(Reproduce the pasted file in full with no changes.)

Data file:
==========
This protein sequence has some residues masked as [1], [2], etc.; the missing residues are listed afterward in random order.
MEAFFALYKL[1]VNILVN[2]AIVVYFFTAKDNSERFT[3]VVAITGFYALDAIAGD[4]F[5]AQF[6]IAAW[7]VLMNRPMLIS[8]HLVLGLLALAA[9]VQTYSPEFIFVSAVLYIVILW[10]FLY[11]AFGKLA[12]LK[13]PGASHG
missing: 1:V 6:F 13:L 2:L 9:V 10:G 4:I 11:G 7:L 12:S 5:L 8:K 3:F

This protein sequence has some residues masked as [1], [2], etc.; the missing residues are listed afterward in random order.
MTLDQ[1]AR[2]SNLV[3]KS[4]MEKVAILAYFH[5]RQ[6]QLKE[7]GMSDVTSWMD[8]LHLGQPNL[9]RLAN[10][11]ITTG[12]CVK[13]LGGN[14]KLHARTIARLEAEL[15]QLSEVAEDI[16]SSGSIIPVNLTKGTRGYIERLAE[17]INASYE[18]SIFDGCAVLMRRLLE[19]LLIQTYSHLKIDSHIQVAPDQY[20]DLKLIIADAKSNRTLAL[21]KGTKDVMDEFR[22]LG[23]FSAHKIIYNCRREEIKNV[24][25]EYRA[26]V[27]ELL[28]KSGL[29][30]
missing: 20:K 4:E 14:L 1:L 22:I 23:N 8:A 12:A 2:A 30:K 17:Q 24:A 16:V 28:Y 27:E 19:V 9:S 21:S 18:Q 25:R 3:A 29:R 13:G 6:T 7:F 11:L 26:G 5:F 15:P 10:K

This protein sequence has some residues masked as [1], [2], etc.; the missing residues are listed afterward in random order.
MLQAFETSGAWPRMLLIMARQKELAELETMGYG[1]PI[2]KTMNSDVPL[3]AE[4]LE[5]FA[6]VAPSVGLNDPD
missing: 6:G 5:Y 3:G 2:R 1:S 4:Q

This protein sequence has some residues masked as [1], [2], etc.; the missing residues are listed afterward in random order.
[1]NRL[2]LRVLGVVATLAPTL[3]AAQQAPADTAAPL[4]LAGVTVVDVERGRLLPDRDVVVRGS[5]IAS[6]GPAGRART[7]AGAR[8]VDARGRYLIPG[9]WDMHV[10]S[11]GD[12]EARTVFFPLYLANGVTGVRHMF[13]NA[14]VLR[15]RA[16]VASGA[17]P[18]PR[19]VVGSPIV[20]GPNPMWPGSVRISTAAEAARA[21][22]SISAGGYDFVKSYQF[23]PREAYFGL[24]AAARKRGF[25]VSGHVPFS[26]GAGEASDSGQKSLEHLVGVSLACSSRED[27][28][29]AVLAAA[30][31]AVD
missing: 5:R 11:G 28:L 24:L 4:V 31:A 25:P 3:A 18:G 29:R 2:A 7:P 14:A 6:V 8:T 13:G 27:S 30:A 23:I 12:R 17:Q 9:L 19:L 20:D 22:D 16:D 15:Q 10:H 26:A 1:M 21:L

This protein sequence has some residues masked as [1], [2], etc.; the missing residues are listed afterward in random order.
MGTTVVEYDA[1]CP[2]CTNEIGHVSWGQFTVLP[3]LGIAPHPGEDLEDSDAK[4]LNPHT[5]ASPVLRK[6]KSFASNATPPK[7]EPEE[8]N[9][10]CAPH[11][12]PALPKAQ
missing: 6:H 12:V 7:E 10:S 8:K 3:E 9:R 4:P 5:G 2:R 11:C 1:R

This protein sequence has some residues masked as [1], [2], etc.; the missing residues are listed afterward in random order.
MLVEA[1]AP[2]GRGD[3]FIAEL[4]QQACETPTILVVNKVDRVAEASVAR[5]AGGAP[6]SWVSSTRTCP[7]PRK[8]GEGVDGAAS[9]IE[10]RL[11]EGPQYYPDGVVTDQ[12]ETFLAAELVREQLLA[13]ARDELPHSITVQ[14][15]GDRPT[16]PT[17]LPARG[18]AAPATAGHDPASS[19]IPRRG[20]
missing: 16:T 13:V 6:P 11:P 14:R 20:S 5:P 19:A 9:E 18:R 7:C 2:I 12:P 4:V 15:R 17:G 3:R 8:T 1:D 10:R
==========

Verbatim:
This protein sequence has some residues masked as [1], [2], etc.; the missing residues are listed afterward in random order.
MEAFFALYKL[1]VNILVN[2]AIVVYFFTAKDNSERFT[3]VVAITGFYALDAIAGD[4]F[5]AQF[6]IAAW[7]VLMNRPMLIS[8]HLVLGLLALAA[9]VQTYSPEFIFVSAVLYIVILW[10]FLY[11]AFGKLA[12]LK[13]PGASHG
missing: 1:V 6:F 13:L 2:L 9:V 10:G 4:I 11:G 7:L 12:S 5:L 8:K 3:F

This protein sequence has some residues masked as [1], [2], etc.; the missing residues are listed afterward in random order.
MTLDQ[1]AR[2]SNLV[3]KS[4]MEKVAILAYFH[5]RQ[6]QLKE[7]GMSDVTSWMD[8]LHLGQPNL[9]RLAN[10][11]ITTG[12]CVK[13]LGGN[14]KLHARTIARLEAEL[15]QLSEVAEDI[16]SSGSIIPVNLTKGTRGYIERLAE[17]INASYE[18]SIFDGCAVLMRRLLE[19]LLIQTYSHLKIDSHIQVAPDQY[20]DLKLIIADAKSNRTLAL[21]KGTKDVMDEFR[22]LG[23]FSAHKIIYNCRREEIKNV[24][25]EYRA[26]V[27]ELL[28]KSGL[29][30]
missing: 20:K 4:E 14:L 1:L 22:I 23:N 8:A 12:A 2:A 30:K 17:Q 24:A 16:V 28:Y 27:E 19:V 9:S 21:S 18:Q 25:R 3:A 29:R 13:G 6:T 7:F 11:L 26:G 5:F 15:P 10:K

This protein sequence has some residues masked as [1], [2], etc.; the missing residues are listed afterward in random order.
MLQAFETSGAWPRMLLIMARQKELAELETMGYG[1]PI[2]KTMNSDVPL[3]AE[4]LE[5]FA[6]VAPSVGLNDPD
missing: 6:G 5:Y 3:G 2:R 1:S 4:Q

This protein sequence has some residues masked as [1], [2], etc.; the missing residues are listed afterward in random order.
[1]NRL[2]LRVLGVVATLAPTL[3]AAQQAPADTAAPL[4]LAGVTVVDVERGRLLPDRDVVVRGS[5]IAS[6]GPAGRART[7]AGAR[8]VDARGRYLIPG[9]WDMHV[10]S[11]GD[12]EARTVFFPLYLANGVTGVRHMF[13]NA[14]VLR[15]RA[16]VASGA[17]P[18]PR[19]VVGSPIV[20]GPNPMWPGSVRISTAAEAARA[21][22]SISAGGYDFVKSYQF[23]PREAYFGL[24]AAARKRGF[25]VSGHVPFS[26]GAGEASDSGQKSLEHLVGVSLACSSRED[27][28][29]AVLAAA[30][31]AVD
missing: 5:R 11:G 28:L 24:L 4:V 31:A 25:P 3:A 18:G 29:R 2:A 7:P 14:A 6:V 8:T 13:G 27:S 30:A 23:I 12:R 17:Q 9:L 19:L 20:D 22:D 16:D 15:Q 10:H 26:A 1:M 21:L

This protein sequence has some residues masked as [1], [2], etc.; the missing residues are listed afterward in random order.
MGTTVVEYDA[1]CP[2]CTNEIGHVSWGQFTVLP[3]LGIAPHPGEDLEDSDAK[4]LNPHT[5]ASPVLRK[6]KSFASNATPPK[7]EPEE[8]N[9][10]CAPH[11][12]PALPKAQ
missing: 6:H 12:V 7:E 10:S 8:K 3:E 9:R 4:P 5:G 2:R 11:C 1:R

This protein sequence has some residues masked as [1], [2], etc.; the missing residues are listed afterward in random order.
MLVEA[1]AP[2]GRGD[3]FIAEL[4]QQACETPTILVVNKVDRVAEASVAR[5]AGGAP[6]SWVSSTRTCP[7]PRK[8]GEGVDGAAS[9]IE[10]RL[11]EGPQYYPDGVVTDQ[12]ETFLAAELVREQLLA[13]ARDELPHSITVQ[14][15]GDRPT[16]PT[17]LPARG[18]AAPATAGHDPASS[19]IPRRG[20]
missing: 16:T 13:V 6:P 11:P 14:R 20:S 5:P 19:A 9:E 18:R 7:C 2:I 12:P 4:V 15:R 17:G 3:R 8:T 1:D 10:R